An electric shield slices through the heart of the city, dividing it in two. On one side of the Carnatic Meridian live the Virtual elite—with access to the latest HoloTech, beautiful parks and gardens, and every technological convenience available. The city is marked by its jagged skyline—high-rise apartments built from biomat, hexagonal society housing, and historic buildings. It is climatically controlled to optimise human performance—an enormous SunShield Umbrella orbits this half of the city, providing its citizens relief from a world ravaged by climate change.

On the other side live the Analogs, cast off from society and denied access to electricity and running water. Shabby stacks of pod-houses form a warren of narrow streets and alleyways, beyond which makeshift tents provide housing to the most disenfranchised. This side of the city is subjected to climate change and heat waves, its citizens left to fend for themselves amidst the waste.

Conflicts—both internal and external—begin to arise as Bell Corp’s governance begins to tend towards the totalitarian. Virtual citizens find that the sacrifices they must make for systemic approval continue to escalate. Analog citizens find that they are no longer content with being denied their rights, and begin to rally together for change. Their worlds inch towards each other on a collision course. It is one that could explode into the dawn of a new world order.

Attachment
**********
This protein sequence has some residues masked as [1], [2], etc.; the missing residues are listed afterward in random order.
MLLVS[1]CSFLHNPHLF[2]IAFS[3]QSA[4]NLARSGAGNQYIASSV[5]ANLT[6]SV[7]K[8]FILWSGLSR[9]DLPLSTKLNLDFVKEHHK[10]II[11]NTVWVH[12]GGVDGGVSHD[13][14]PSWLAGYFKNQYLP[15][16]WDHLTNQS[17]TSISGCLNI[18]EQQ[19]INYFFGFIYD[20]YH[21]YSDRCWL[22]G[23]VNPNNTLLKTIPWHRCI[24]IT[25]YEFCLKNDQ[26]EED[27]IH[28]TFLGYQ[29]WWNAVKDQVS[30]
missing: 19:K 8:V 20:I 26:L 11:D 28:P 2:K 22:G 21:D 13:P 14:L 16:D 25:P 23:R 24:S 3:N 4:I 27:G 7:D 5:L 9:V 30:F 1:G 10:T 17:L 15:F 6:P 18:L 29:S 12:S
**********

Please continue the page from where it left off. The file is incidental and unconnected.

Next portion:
Joined:18 Jun 2019, 03:14

Re: New York Pitch Assignments

#35 Post by BeverlyBeardC7 » 19 Jun 2019, 21:33


“Draw a Rosen family tree, and you would find musicians all over it, thick as bees on apple blossom. Seven cantors. A composer of operas. And more recently, Papa’s Uncle Bernard, who was concertmaster of an orchestra in Nantes, and who gave Papa his first little violin.”

And last of all: Madeleine.